Today Kim Livingston reviews The Identity Thief by Alex Bryant. Kim is in Colorado, USA and is currently adapting to the working from home routine, books bring a welcome relief.
The Identity Thief by Alex Bryant
A shapeshifting sorcerer called Cuttlefish unleashes a terrifying wave of magical carnage across London. A strange family known as the River People move into Cassandra Drake’s neighbourhood. Are the two events connected?
Spoiler alert: no.
Reasons to buy this book:
✔ Good cover.
✔ Cheap. Seriously, the Kindle version only costs as much as about 3 mangoes. What would you rather have – 10 hours of gripping urban fantasy, or 30 minutes of biting into sweet, succulent mango flesh?
✔ OK, I shouldn’t have used mango, objectively the best fruit, as a comparison. But buying this book doesn’t stop you from buying mangoes, if that’s what you insist on doing.
Alex has led a largely comfortable but unremarkable life in North London, and more recently Oxford. His main hobbies as a kid were reading and sulking.
When he’s not writing, he’s performing with his improvised comedy troupe, Hivemind Improv. And when he is writing, he’s procrastinating.
The first idea for The God Machine came when he was 19, shortly after falling off a horse. Or possibly shortly before – the exact chronology is lost to history. So is the horse’s name, in case you were wondering.
Author site: www.alexbryantauthor.com
Goodreads: /alexbryantauthor (www.goodreads.com/alexbryantauthor)
Instagram: @alexbryantauthor (www.instagram.com/alexbryantauthor)
Facebook: @alexbryantauthor (www.facebook.com/alexbryantauthor)
Twitter: @alexbryantauth (www.twitter.com/alexbryantauth)
Review by Kim Livingston
I. Loved. This. Book.
Okay, I needed to say that before I went any further.
The Identity Thief, by Alex Bryant, is book one in the God Machine Series. (“Does it count as a series if it’s only two novels so far? Well, one novel and one novella? I’m going to say yes. Yes, it does.”- Alex Bryant) The cover is perfect. Shadowy person. London bridge. Scrolled font and border. Yup. I was in. Back cover—intriguing. First page? BAM. Hook, line, and sinker.
Actually, before the first page, there is a Trigger Warning for sensitive readers. I am well known as THE sensitive reader, so I was a bit concerned.
The Identity Thief contains numerous upsetting unpleasant and downright unnecessary themes. Sensitive readers, and anyone under the age of 12, are advised to take a look at the trigger warnings. Don’t say I didn’t warn you.
I then went to the link which reads:
The Identity Theft: Trigger Warnings
Ableism; autism; bio horror; bullying; decay; death; epilepsy; excessive violence; fungi; gore; homophobia; infant death; insects; kidnapping; lookism; mental illness; mentalism; police brutality; racial discrimination; racially motivated violence; religious discrimination; spider; worms.
Yep, it’s a lot. Sorry about that. Did I miss one? Get in touch using the contact links.
Yuck. Why write about this? Still, something told me to try and read until I couldn’t anymore.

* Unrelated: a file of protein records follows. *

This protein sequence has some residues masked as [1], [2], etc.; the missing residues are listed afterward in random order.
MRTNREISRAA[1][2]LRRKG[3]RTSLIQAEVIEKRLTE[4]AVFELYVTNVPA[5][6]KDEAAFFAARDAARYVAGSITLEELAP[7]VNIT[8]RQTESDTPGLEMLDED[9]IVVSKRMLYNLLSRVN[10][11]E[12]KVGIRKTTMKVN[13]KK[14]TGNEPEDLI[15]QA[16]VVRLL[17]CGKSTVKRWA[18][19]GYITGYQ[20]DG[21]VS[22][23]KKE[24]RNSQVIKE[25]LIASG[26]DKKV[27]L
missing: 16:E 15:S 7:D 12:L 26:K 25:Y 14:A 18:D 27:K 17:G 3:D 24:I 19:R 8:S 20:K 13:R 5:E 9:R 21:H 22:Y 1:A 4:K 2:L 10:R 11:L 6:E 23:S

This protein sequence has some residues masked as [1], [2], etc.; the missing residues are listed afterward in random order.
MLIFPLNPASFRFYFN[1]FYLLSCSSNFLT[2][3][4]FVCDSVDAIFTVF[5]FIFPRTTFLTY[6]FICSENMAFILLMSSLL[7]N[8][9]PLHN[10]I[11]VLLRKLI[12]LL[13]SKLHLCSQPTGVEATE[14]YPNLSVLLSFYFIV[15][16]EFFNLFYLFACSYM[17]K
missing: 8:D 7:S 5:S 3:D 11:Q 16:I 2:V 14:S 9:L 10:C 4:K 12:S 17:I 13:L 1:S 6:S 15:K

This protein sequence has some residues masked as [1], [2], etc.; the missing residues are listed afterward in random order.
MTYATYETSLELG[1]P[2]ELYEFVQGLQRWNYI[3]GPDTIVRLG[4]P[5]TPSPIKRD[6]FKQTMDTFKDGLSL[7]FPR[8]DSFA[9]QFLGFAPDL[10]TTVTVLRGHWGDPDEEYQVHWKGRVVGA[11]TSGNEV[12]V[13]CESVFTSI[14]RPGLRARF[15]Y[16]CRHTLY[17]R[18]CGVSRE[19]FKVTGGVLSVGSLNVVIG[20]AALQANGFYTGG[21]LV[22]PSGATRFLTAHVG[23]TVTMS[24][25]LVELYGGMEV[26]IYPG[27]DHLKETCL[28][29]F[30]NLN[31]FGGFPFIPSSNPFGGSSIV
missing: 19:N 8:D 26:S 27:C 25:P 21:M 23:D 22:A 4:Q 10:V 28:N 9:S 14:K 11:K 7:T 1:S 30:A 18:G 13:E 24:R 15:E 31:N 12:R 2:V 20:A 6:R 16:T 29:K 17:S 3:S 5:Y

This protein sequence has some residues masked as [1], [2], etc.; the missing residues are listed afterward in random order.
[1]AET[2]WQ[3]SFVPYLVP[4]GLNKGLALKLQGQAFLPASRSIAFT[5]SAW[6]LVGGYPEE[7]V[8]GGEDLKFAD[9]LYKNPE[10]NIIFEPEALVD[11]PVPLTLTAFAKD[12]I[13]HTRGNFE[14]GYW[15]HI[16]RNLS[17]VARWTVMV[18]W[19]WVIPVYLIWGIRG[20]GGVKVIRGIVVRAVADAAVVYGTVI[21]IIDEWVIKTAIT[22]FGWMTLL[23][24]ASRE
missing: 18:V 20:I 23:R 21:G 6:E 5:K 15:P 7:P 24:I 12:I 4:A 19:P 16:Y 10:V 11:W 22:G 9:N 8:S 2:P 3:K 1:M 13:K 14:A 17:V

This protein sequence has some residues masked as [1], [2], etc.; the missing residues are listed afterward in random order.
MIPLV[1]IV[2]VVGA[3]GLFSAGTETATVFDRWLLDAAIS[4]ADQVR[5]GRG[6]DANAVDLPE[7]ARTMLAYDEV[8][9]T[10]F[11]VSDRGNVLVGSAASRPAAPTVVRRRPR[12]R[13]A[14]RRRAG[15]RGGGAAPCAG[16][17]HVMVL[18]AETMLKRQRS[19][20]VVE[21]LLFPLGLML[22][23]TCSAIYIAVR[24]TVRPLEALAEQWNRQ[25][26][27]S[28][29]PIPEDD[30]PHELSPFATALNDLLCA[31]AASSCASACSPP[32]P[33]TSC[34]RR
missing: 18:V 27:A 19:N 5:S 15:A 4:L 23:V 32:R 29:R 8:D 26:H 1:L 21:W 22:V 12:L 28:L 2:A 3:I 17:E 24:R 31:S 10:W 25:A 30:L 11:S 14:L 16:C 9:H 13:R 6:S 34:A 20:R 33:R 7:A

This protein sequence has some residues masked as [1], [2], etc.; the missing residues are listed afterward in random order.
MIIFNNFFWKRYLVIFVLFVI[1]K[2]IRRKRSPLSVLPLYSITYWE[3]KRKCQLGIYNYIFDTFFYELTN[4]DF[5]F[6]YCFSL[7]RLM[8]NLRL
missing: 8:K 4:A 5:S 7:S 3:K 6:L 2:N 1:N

I’m so happy I did. First of all, the book is listed under children’s paranormal and teen and YA paranormal and is appropriate for those target audiences. (It’s also perfectly entertaining for adults.) Yes, every trigger category listed is in this novel. But, as I said, I am the most sensitive reader I know and I still loved the book. Plus I understand why they were included in the book. Because every one of those categories happen every day, and the book points out just how ugly that looks. Bonus points for being an upstander.
Bonus points also for including a neurodiverse main character and an LBTQ character and writing both with class.
But the real star rating here goes for the author’s writing skills. I mean genius use of unique style that is completely fresh and engaging. My favorite was his purposeful use of the overuse of a word in one section. Most authors, when realizing they’ve done this, go scrambling for their thesaurus. Mr. Bryant takes the word and works it into the character’s schtick with skilled hilarity. Plus the plot rocks. Most of the characters are abhorrent, but that’s also Mr. Bryant’s point. When asked which character he most identifies with he responds:
Obviously not the main character, Cass, who’s a nasty piece of work, inspired by the kind of girl I was terrified of in school. It’s actually Hector, the quiet and pathologically awkward one who’s probably plotting something evil behind closed doors.
And that’s just the kind of wicked sense of humor the author includes in Identity Thief. He reminds me of Joss Whedon, (yes, I said that, and yes, I stand by it), including in your face messages, dry and constant humor, and the knowledge that a character you really love is going to die. (Lucky for us, that also means once in a while they magically come back to life.) Since finishing The Identity Thief I’ve been fangirling Mr. Bryant’s website (not unlike Googling favorite lines from Firefly for hours).
On his website, Alex Bryant has a Coming Soon section regarding the second book in the God Machine series. He writes, “so the first one (Identity Thief novel) took me ten years. Get over it already. I promise you the next one will take… less than that. Definitely less.”
Please Alex. Make it soon.
And by the way, The Identity Thief is definitely worth the price of three mangoes.
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